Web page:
Noah’s Mill (NM), a small batch Bourbon, bottled at 57.17% ABV, and produced by Kentucky Bourbon Distillers, Ltd, Bardstown, KY, is the boldest offering in their Small Batch Collection: Noah’s Mill, Rowan’s Creek, Pure Kentucky XO, and Kentucky Vintage. They also distill Johnny Drum Old-fashioned Sour Mash Whiskey, Vintage Bourbon 17, and the Old Bardstown series. Though my bottle has neither an age statement nor a batch number, many descriptions indicate a maturity of 15 years. Finally, Noah’s Mill is one of the elite members of rare cask-strength bourbons. According to the distiller, NM is bottled at a strength that best compliments its age … which gives me the feeling that, although the ABV is right up there, it may not, technically, be at cask-strength.
Though not a ubiquitous whiskey, I have seen NM now and then on the internet, and I suppose I was attracted by its rarity and seemingly small production as compared to the mainstream bourbons. The label on its wine-type bottle, which appears almost hand-designed, also generates a degree of fascination
Bottle Nose: Tantalizing old cask, dried fruit, licorice, and butterscotch. Dried residue likely contributes to the bottle nose, but this is such a treat with these mature bourbons … and often a better predictor of the imminent taste experience.
Glass Nose: After resting for 10 minutes, we have old piney wood, tobacco and leather.
Palate: Tasting the smallest sip possible without water, your tongue receives a blast of concentrated medium-sweet brown sugar and then dry and leathery old-wood flavor. There are also hints of mint and tobacco. Do not dare to swallow yet, until the nectar has spent some time on the palate, while self-diluting, and then in its own time, has percolated down. When it is all over, there is no doubt that you have just consumed something bold and remarkable!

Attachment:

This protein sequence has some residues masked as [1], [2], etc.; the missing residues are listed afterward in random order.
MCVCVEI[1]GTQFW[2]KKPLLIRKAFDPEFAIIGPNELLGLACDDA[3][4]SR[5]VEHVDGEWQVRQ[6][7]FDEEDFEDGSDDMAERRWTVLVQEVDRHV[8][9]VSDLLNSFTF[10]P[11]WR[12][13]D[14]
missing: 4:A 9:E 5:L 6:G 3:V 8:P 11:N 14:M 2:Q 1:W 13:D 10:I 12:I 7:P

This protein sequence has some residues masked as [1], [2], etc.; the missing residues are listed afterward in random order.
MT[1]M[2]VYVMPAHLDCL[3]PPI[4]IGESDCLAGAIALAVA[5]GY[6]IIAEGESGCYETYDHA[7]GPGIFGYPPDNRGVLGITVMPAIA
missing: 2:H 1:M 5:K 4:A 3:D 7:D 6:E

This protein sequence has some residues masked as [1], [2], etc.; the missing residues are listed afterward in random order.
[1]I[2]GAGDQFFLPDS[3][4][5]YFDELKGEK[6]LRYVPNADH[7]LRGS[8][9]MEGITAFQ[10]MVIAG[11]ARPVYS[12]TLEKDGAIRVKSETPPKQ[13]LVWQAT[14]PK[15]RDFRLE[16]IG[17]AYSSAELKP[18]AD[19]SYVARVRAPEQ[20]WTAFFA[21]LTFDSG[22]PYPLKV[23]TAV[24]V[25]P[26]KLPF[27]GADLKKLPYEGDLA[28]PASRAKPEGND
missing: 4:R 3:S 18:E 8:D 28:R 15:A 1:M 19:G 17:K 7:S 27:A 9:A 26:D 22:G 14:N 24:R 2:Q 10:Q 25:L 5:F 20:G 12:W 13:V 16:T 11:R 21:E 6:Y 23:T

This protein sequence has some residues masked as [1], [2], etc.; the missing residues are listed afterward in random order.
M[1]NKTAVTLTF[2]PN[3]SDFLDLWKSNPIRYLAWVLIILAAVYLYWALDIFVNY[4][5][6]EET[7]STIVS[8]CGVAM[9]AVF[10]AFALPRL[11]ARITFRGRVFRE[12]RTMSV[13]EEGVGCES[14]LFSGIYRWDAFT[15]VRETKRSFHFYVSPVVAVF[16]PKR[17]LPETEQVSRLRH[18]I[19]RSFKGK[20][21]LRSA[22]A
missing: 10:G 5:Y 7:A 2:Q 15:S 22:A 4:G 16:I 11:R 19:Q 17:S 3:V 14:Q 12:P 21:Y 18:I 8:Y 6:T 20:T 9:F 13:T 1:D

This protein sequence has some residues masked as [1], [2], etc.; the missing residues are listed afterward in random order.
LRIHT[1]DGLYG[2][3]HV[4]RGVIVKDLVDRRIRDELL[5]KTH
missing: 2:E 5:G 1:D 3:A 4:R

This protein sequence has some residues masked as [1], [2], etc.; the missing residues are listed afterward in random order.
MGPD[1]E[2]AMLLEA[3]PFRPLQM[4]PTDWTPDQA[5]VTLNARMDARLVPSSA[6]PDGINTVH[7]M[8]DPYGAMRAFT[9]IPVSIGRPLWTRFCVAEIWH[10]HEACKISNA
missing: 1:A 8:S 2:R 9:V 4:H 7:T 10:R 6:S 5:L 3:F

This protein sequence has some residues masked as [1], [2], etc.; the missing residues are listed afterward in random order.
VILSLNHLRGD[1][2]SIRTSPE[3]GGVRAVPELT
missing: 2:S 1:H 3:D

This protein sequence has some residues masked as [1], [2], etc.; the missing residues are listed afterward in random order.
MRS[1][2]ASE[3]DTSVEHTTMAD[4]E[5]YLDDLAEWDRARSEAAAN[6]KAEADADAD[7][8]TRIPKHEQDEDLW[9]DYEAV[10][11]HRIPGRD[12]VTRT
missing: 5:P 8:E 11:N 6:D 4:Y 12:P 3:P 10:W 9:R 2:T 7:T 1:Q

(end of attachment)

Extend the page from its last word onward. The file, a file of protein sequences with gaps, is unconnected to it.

Finish: You will need to sit down for this lovely and warming medium-long ending … a moment of silence, a catalyst for contemplation … a panacea for all ailments. Upon returning to reality, you notice that there was no bitterness and little or no burn … only a lingering soft and warm dryness.
Conclusion: Noah’s Mill Bourbon may well be, at near cask strength, about as good as bourbon gets; I have gleaned that sometimes a bourbon that has been too long in the barrel, tends to become overly woody and looses what it has taken so long to achieve. I do not believe this is the case with Noah’s Mill.
For those Scotch drinkers who have tasted and enjoyed Macallan Cask, Laphroaig Cask or Aberlour a’bunadh, the cask strength adventure with Noah’s Mill will be familiar. Though NM may neither be a “go-to” nor a desert-island whiskey, you will want to have such a high-octane bottle in reserve or those moments in which you are thinking: “take me to another land!” ... might that be Kentucky?
If done properly, NM is quite drinkable and highly rewarding w/o water. Adding water, sometimes for me, transforms NM into a full-bodied and luscious dram (not a problem at all), but also drops it down out of the bold, sock-it-to-me category … thus loosing that flagrant cask-strength flavor rush. It would seem that the proper dram for these fine high-ABV whiskies would be no more than 1/2 oz (15ml), and that slowly experiencing small sips would take 20 to 30 minutes.
Today I am enjoying NM a bit over the 63% Booker’s … one of its few heavy-weight bourbon peers … I think it might be the slight bitterness I find in Booker’s (although indeed a fine drink itself). Also, I feel that NM is smoother, richer and sweeter than Booker’s. Another peer that comes to mind is George T. Stagg bourbon at a staggering 70%, which begs to be tasted next to Noah’s Mill.
Well I just came in from shoveling a blustery snow, and I am now giving this writing a final review, along with a few sips of Noah’s Mill … indeed the perfect dram to rejuvenate the spirit and warm the innards !